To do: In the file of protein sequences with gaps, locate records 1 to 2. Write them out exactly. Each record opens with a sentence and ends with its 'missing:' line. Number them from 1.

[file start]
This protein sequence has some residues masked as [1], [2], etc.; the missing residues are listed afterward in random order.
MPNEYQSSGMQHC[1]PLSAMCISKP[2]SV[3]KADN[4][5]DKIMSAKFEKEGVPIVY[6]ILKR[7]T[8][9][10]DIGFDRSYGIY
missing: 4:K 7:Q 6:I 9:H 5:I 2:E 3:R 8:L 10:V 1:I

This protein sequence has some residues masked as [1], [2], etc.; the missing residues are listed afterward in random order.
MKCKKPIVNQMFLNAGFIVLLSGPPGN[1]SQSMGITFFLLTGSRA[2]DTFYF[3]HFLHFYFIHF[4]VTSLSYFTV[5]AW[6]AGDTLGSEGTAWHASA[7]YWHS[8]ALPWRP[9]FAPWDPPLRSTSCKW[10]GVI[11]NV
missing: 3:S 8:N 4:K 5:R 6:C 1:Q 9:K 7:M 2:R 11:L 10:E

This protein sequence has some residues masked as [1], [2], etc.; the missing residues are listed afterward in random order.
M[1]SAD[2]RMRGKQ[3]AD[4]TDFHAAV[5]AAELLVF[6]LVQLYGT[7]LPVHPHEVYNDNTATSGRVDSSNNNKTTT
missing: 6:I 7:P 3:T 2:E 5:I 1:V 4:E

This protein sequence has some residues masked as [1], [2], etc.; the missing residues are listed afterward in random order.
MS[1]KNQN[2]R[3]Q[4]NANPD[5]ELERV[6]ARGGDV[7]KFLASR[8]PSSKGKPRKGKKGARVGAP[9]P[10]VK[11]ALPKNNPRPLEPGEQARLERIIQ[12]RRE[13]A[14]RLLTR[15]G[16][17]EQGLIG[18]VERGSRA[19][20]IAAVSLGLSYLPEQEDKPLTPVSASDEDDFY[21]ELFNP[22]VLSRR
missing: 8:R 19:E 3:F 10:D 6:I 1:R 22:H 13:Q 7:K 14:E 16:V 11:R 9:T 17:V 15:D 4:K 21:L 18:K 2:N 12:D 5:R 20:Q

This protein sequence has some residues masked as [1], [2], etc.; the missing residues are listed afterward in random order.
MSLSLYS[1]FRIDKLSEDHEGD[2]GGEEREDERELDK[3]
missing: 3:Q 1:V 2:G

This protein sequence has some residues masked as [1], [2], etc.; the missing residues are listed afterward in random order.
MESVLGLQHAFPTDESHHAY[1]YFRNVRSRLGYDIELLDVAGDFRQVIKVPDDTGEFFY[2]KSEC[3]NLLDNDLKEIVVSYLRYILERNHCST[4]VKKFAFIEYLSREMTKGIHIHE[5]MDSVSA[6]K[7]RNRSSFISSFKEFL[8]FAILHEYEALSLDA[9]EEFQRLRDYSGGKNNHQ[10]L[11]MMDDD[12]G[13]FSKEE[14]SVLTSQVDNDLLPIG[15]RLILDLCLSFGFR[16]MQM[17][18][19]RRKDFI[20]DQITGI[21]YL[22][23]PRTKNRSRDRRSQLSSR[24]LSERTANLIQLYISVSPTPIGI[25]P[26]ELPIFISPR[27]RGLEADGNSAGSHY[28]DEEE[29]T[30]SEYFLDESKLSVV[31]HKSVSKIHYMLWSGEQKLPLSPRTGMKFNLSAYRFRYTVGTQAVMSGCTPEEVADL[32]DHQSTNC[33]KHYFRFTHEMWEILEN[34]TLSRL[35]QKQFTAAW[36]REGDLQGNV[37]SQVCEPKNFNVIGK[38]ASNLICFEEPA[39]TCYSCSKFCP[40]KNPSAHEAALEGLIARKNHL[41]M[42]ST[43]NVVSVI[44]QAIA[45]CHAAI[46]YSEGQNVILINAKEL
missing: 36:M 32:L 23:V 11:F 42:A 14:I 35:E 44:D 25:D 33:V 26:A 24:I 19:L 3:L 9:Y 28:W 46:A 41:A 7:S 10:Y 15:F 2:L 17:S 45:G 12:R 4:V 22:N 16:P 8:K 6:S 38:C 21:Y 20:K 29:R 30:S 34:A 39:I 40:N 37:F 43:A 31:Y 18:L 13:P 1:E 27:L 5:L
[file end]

This protein sequence has some residues masked as [1], [2], etc.; the missing residues are listed afterward in random order.
MPNEYQSSGMQHC[1]PLSAMCISKP[2]SV[3]KADN[4][5]DKIMSAKFEKEGVPIVY[6]ILKR[7]T[8][9][10]DIGFDRSYGIY
missing: 4:K 7:Q 6:I 9:H 5:I 2:E 3:R 8:L 10:V 1:I

This protein sequence has some residues masked as [1], [2], etc.; the missing residues are listed afterward in random order.
MKCKKPIVNQMFLNAGFIVLLSGPPGN[1]SQSMGITFFLLTGSRA[2]DTFYF[3]HFLHFYFIHF[4]VTSLSYFTV[5]AW[6]AGDTLGSEGTAWHASA[7]YWHS[8]ALPWRP[9]FAPWDPPLRSTSCKW[10]GVI[11]NV
missing: 3:S 8:N 4:K 5:R 6:C 1:Q 9:K 7:M 2:R 11:L 10:E